The OO Beer Case Analogy

Sometime ago I had a email conversation with a newbie programmer.  The topic of the conversation eventually led to Object Oriented programming.  Having done a fair amount of teaching over the years I have always fallen back on the beer bottle, beer case analogy which for some strange reason programmers, who are majority male, seem to get instantly.  Given this I thought it would be kind of neat to throw it out to the world with great trepidation.  Remember that this analogy is to explain the basic principles for a newbie trying to get to grips with the concept which may seem obvious and natural to many of us but to newbies is certainly not.  So without further adue ‘The  OO Beer Case’ directly from the email exchange:

Object Oriented programming is a conceptual model that can be applied to ANY language that supports it. Therefore regardless of the language you learn OO in you can apply it. OO is in essence very simple at its core and I shall give you a real world example I often use when I have taught. Imagine that your object is a case of beer. The beer case has many properties, such as color, width, height etc. It also has several methods, like open case, close case or getCountofBeer. Now we have a class called beer. We create many instances/copies of beer and then call the method on beer case called add and we pass that method a beer object. This results in the beer being added to the case. The beer of course has properties like width, height, weight, color etc and methods such as open. Now since a beer is based on a base class that we create instances of, if I ‘prototype’ a method or property into that beer base class then ALL existing beers that have already been created automatically get that new method or property we added to the base class. So from a OO perspective the beer case object ‘inherits’ X number of beer objects. Now suppose your fridge is an object and it can inherit multiple beer case objects. So in coding terms you could have this:

var fr = new Fridge()       // create a fridge
var bc = new BeerCase()     // create a beer case
var br = new Beer()         // create a beer
bc.add(br)                  // add the beer to the beer case
fr.add(br)                  // put the beer case in the fridge                   // open the fridge
// Get beer case number 1 from the fridge and call the beer case method get beer 
// and get the first beer and call the method open on the beer.
// This returns beer liquid to the variable getMeABeer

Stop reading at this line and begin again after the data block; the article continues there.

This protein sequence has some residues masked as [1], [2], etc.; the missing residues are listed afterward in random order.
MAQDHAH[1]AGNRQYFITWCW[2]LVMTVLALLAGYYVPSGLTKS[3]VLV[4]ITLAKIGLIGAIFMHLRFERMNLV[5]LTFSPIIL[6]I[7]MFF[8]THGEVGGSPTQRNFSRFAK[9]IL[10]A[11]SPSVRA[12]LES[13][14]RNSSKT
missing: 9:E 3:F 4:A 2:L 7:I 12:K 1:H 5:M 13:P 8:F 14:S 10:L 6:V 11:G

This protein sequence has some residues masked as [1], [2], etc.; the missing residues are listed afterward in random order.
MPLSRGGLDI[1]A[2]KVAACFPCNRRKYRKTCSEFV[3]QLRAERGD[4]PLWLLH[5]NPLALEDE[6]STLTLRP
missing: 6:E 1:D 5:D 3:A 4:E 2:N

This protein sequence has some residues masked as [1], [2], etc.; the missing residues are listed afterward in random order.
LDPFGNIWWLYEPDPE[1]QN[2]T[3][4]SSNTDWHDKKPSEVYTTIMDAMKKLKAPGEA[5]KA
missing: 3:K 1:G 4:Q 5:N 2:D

var getMeABeer = fr.beerCases[0].getBeer[0].open()
getMeABeer.drinkIt()             // drink the dam beer

This is the essence of OO and the above example is JS syntax.

So there you have it, the OO Beer Case analogy. Hope you enjoyed it.


What makes a Rich Internet Application (RIA)

Recently I had a discussion on LinkedIn that was spurred by the question ‘How Do I learn JavaScript’.  The conversation took place in the RIA group so the context of the question was learning JavaScript to level to build RIA’s.  During the conversation thread there were a lot of individuals making the argument about Flash/Flex, Silverlight and Java applets are the only true platforms that support the creation of RIAs.  While this may have been the case several years ago in today’s world JavaScript frameworks have been making huge inroads into RIAs.  According to Wikipedia an RIA can be defined as:

Rich Internet Applications (RIAs) are web applications that have many of the characteristics of desktop applications, typically delivered either by way of a site-specific browser, via a browser plug-in, or independently via sandboxes or virtual machines.[1] Adobe Flash, Java and Microsoft Silverlight are currently the three top frameworks, with penetration rates around 95%, 80% and 45% respectively. Continue reading

The great I.T. Divide – I hate big words

I hate big words although I often as not use them.  But I try to stick to English words that one would find in the dictionary not words one would only find in the User Manual to Client I.T. obfuscation!!  It is true that when working with a client there has to be some sort of give and take on knowledge.  As a developer we are beholden to learn their business and as a client they are beholden to learn some basic terminology of information technology .  If this is not done then the lines of communication break down and the end result is a application that does not meet the client’s needs and or expectations. As illustrated by the below cartoon some words should simply not be used… Continue reading